For anyone seeking truth in advertising, this is it. Steven Spielberg's Lincoln is exactly what it purports to be: a unique portrait of the man who ended the Civil War and passed the 13th Amendment, effectively ending slavery in America. It is a film whose existence and creation seems almost like an inevitability; who else could have made a movie about America's favorite President than America's favorite filmmaker?
After the overwrought and melodramatic War Horse and the cartoonishly fun The Adventures of Tintin, I began to wonder if Spielberg would ever be able to find the sweet-spot in-between the two that represents the best of his work. Historical biopics are typically characterized by being incredibly stuffy and overly sentimental. It is the rare film that is able to actually portray the person that may have existed instead of the legend that person left in their wake.
From the start, Lincoln appears to have suffered the same fate as its peers and to have indulged in Spielberg's worst characteristic, an overactive sentimentalism (see the ending of War of the Worlds.) After an intense and nightmarish battle, two soldiers, eager for the war to end, address the surprisingly casual Lincoln and begin to recite from memory the Gettysburg Address. Are we meant to believe that after an excruciating battle that these two men were of the presence of mind and composure to recite back a speech that the country had only just heard for the first time?
This immediately puts forward the notion that Lincoln isn’t a film about "Lincoln the man" but about "Lincoln the statue", as reflected by Lincoln's seated posture. It is unfortunate that Lincoln begins in such a clunky way because the rest of the film stands in stark contrast with this idealistic characterization of the times. Lincoln quickly proves it isn't a typical Hollywood historical-epic but actually a film about secret back-room politics and vicious legislation. Even more surprising is that it can be quite fun at times.
Tony Kushner's screenplay, John Williams's score, and Janusz Kaminski's cinematography are all strong here but never quiet excellent enough to stand out above the real star of Lincoln, Daniel Day-Lewis. It should come to no surprise that the machinations of Lincoln's plot are anything but shocking, it is history after-all. So, if anything, Lincoln will be remembered for Day-Lewis's performance as the legendary Abraham Lincoln, a man so steeped in American myth that we’ve carved his face into the side of a mountain.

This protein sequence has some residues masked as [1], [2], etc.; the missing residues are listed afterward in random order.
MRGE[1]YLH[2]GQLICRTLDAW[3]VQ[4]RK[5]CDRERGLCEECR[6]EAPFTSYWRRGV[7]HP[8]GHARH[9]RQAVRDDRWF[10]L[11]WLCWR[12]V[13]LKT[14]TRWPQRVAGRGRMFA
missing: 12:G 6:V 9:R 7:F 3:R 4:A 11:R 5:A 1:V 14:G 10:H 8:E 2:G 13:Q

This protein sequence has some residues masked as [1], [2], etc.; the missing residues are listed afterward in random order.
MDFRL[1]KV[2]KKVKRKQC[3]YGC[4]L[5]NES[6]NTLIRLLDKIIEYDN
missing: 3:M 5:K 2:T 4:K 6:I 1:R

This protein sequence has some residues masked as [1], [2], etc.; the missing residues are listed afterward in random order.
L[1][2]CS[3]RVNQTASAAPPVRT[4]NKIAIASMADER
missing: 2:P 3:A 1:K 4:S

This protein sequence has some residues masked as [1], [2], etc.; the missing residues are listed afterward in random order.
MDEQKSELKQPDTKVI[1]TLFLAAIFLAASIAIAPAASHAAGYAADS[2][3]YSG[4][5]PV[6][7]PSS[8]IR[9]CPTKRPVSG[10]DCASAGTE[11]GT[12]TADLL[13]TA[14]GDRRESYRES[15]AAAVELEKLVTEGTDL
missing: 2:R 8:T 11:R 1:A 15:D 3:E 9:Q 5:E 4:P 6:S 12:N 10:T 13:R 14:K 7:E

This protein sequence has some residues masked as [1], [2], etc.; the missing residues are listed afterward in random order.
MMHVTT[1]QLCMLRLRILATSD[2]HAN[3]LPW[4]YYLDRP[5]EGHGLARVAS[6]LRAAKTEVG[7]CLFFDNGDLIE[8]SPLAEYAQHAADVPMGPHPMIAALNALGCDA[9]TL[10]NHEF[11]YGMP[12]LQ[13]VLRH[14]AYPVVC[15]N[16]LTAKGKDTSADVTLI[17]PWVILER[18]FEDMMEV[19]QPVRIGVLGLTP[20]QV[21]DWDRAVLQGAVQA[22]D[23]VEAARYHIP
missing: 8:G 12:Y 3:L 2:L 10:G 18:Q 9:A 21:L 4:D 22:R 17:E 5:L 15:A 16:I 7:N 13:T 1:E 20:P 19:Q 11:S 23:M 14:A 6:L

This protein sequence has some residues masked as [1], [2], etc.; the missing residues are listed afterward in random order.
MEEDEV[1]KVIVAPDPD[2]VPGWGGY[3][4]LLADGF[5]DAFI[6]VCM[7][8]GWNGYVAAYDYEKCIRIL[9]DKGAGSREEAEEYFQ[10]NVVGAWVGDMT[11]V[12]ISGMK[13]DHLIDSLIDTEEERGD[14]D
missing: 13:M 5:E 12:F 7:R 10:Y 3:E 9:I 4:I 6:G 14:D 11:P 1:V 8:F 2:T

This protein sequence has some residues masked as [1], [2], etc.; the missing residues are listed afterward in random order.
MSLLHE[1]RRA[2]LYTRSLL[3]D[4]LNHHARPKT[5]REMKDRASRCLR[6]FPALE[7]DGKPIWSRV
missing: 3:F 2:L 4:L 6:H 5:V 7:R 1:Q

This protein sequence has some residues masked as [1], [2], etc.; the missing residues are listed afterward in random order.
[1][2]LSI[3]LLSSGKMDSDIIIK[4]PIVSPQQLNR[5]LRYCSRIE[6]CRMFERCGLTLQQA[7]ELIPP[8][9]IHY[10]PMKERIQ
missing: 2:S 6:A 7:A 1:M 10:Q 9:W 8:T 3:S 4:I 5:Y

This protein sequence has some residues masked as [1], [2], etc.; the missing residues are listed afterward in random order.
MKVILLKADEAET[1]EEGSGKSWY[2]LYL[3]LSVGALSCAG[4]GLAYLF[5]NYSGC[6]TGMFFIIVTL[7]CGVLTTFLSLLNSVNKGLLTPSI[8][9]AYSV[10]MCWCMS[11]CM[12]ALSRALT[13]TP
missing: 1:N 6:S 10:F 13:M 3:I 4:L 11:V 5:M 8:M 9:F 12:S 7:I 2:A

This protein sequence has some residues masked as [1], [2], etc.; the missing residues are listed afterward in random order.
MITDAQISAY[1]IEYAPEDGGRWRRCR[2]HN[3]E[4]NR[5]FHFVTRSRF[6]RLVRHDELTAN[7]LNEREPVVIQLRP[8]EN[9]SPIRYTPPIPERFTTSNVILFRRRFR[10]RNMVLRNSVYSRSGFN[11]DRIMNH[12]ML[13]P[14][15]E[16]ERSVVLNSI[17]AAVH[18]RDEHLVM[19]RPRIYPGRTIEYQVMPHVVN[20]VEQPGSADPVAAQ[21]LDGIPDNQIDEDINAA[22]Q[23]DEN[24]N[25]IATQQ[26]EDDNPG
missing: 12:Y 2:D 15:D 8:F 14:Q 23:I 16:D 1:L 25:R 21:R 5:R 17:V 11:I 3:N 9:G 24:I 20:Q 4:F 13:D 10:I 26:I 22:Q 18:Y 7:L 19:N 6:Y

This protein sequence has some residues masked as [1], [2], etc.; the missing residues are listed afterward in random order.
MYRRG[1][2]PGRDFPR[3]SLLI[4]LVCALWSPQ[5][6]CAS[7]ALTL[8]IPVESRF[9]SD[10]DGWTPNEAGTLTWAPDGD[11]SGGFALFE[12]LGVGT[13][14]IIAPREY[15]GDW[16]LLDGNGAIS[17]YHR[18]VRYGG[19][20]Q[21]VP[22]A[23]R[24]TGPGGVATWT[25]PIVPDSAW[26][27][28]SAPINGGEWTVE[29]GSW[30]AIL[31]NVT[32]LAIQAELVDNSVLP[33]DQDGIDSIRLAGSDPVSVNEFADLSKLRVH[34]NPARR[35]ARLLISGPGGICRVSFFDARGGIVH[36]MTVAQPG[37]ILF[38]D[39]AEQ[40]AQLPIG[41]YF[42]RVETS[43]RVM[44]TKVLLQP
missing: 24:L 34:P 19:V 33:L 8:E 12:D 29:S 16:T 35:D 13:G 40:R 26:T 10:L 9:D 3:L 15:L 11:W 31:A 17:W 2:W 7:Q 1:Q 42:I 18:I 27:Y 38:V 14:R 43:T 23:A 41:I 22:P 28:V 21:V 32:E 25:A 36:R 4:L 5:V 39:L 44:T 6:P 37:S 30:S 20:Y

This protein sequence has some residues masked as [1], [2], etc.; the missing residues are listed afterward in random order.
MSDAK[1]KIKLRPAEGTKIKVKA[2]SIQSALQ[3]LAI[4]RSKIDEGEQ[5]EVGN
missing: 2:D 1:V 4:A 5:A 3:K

However, his Lincoln is anything but chiseled out of stone, except when he wants to be. Much of the film features an aging Lincoln, wrapped warmly in an old wool blanket, as he wanders the lonely White House. Day-Lewis's portrayal of Lincoln isn't in the same ballpark as his actor peers; in fact he might not even be playing the same sport. Scenes that feel frivolous or uneven, particularly any scene featuring Lincoln's troubled domestic life, are saved by the sure-footed austerity of his personification... no, pure embodiment of Abraham Lincoln.
From his gait to his high-pitched manner of speech, Day-Lewis's portrayal offers that rare experience that becomes more than just an observation of a character. It is as if we are getting the impossible, the ability to spend time with and get to know the real Abraham Lincoln.
The difficulty of Lincoln's task, passing the 13th Amendment, is made all too clear and provides an interesting parallel with the politics of today. If anything, the film serves as a reminder that even the great politicians like Lincoln have had to resort to pushing the limits of our democracy and back-room dealings of ill repute in order to do what was right to not only heal a divided nation but further the cause of equal rights.
Is it fair to want more out of a movie than an honest presentation of the truth? I’m not sure. For most of its length, I found Lincoln to be a moderately engaging if not educational piece of cinema. It is hard to be surprised by history, particularly when the villains are so horribly and inarguably wrong, and so everyone’s mileage with Lincoln may vary.
In this way it is like an inkblot test. Do you love history, legislation, and arguments over the fundamental nature of freedom? Then Lincoln will work for you for the most part. It is the other, narratively awkward, moments that slow the film down. Most notably inert and unnecessary is a subplot featuring Lincoln’s rebellious son (Joseph Gordon-Levitt) that never quite goes anywhere.
Lincoln can be misguided in its melodrama and reverence at times, but mainly Spielberg, whose visual style is almost unrecognizable here, understands that with Daniel Day-Lewis as his lead the film is in good hands. The troubled genius of Lincoln, our country's greatest politician, as portrayed in Lincoln is a fresh reminder that it took a person, flaws and all, to make the changes our country needed.
|3 / 4 Reels|